Maintenance Pornography

23 May 2017, Art and Multimedia Projects, Roma Tre University

By Antonia Hernandez

Maintenance Pornography is part of an in-progress research that looks into amateur sexcams, particularly the American website, and explores domestic life in the context of Platform Capitalism. Through a performative installation, this project asks about the role of habits and maintenance practices in the incorporation of new economic and technological infrastructures. It is, at the same time, an affective exploration of an speculated, yet inhabited, networked domesticity: the domesticity of the online self.


Chroniclove puts some oil on a frying pan, opens a cupboard and grabs a plastic bag. She puts two slices of bread on the pan and shows her feet to the camera while ties the bag, because one of the 1120 people connected through the chat asked what kind of shoes she was wearing. She returns the bag to the cupboard and cuts something on a wooden board. She shows it to the camera: a tomato. Someone writes to her: ‘you still have that scar from the pizza pan incident’.

Chroniclove is one of the approximately 3500 performers broadcasting live, at this moment, in the popular American website Chaturbate. There, thumbnails of people arranged in a panoptic grid welcome everyone claiming to be 18 or older. There is no payment required to create a channel (just a verification of age), no necessary fee to click on one of those thumbnails and watch people (categorized under male, female, couples and trans) perform sexual acts on camera, streaming presumably from their own room/house in a one-to-many broadcasting model. The video broadcast is accompanied by a chat where the audience write comments and demands to the performers. Requests, however, are not usually heard if they are not accompanied by money. Sometimes performers set prices and corresponding sexual rewards, and the public collaborate to reach those goals, tacitly crowdfunding sexwork together. The site will keep half of that money. Because the homepage of the site features the most popular sexcams currently being watched, Chaturbate seems to never stop, never sleep, never disconnect. ‘An illuminated 24/7 world without shadows’ (Crary, 2013, p.9). There is always someone in a different timezone, naked and working. The capitalist dream of an always lubricated machine in an endless update: always changing but remaining the same.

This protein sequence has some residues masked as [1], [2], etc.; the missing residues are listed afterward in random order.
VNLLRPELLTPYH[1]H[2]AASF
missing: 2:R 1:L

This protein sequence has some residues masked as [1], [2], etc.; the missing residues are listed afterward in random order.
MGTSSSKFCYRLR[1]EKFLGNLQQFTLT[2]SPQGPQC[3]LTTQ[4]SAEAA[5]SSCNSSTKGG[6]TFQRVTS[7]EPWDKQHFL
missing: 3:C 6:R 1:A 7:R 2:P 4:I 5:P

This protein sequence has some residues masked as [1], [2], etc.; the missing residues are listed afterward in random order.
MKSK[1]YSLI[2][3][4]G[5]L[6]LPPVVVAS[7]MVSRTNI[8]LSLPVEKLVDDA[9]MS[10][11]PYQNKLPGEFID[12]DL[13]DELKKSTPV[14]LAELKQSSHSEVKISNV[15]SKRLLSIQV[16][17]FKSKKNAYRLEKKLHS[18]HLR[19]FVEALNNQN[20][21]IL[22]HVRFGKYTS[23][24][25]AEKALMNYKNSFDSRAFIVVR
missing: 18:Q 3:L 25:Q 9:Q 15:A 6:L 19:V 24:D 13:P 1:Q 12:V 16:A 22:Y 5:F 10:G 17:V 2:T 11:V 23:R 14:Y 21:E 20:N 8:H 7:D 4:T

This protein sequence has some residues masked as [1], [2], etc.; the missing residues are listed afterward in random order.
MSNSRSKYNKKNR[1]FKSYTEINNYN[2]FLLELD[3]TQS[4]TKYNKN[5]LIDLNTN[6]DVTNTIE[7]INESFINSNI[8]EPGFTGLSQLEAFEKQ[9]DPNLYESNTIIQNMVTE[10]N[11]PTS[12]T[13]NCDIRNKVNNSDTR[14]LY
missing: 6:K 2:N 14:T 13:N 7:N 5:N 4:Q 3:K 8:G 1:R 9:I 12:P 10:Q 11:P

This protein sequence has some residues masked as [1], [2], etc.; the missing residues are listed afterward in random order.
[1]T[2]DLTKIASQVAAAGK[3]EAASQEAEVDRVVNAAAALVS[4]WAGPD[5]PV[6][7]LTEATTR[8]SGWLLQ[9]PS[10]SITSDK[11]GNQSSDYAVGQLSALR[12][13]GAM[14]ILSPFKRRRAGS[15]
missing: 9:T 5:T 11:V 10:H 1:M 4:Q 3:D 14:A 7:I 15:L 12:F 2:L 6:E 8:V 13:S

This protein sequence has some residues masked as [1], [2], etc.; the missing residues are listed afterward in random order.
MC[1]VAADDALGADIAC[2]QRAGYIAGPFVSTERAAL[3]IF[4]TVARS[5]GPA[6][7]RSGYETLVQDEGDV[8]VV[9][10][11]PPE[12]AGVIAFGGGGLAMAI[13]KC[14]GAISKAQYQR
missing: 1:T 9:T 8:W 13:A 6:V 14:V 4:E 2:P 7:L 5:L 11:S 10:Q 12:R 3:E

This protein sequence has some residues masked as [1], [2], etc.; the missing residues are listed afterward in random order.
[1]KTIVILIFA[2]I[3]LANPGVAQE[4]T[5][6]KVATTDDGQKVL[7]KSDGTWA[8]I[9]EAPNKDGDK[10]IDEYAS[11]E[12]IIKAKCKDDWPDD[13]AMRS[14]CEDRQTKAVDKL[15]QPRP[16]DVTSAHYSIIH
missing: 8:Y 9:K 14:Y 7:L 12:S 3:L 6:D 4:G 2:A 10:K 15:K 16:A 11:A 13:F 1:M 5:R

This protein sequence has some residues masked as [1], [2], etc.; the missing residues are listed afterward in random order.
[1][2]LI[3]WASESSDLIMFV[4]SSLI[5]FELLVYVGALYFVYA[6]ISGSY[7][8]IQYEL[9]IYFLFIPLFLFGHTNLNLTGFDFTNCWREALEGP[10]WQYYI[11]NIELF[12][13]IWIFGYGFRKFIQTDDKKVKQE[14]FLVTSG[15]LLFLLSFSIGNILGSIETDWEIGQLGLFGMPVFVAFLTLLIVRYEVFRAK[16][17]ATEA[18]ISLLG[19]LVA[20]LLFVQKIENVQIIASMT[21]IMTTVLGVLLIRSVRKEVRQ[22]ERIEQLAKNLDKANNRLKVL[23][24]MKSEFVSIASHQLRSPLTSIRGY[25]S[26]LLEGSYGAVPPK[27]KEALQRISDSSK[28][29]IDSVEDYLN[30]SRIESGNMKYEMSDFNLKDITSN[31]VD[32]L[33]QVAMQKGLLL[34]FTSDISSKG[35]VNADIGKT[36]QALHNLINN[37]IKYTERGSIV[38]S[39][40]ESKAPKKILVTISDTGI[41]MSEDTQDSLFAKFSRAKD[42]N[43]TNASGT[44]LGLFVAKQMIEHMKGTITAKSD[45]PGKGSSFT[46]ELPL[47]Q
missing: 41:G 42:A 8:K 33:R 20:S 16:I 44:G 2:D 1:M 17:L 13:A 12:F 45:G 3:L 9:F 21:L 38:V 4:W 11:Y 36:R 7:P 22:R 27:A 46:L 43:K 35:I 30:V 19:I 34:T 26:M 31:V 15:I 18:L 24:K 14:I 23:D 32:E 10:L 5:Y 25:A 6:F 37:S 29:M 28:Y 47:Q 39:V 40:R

Although the declared purpose of Chaturbate is to provide a constant source of live pornographic content (‘the act of masturbating while chatting online’ is their anthem), there is more than pornographic content displayed here. Sometimes performers are just waiting for a bigger audience. Sometimes they have just finished their act and are no longer concerned about the camera. Popular performers, such as Chroniclove, can do non-sexual acts and still receive tips and comments through the chat. In those occasions, there is an opportunity to see sexual performers in plain domestic activities–generally in their underwear–such as preparing tea, doing the dishes, playing video games or cooking. However, domesticity not only arises in non-sexual moments: the setting in which performers broadcast is homogeneously a domestic environment: generally a bedroom, at times a kitchen, sporadically a bathroom. In these sexcams, domesticity is always emerging, always already there. Chaturbate is the roommate-based version of the Playboy Mansion, a place with no distinction between work and leisure, yet always producing. Making distinctions even more complicated, a popular behaviour among performers is (or used to be, as it will be discussed) doing domestic chores while using a sex-toy that vibrates at the digital sound of coins each time they receive money through the chat. Chaturbate offers a glimpse into a networked domesticity: collaterally shared by people unknown to one another, produced by media, nurturing a capitalistic machine, entangled with the platform that enables it.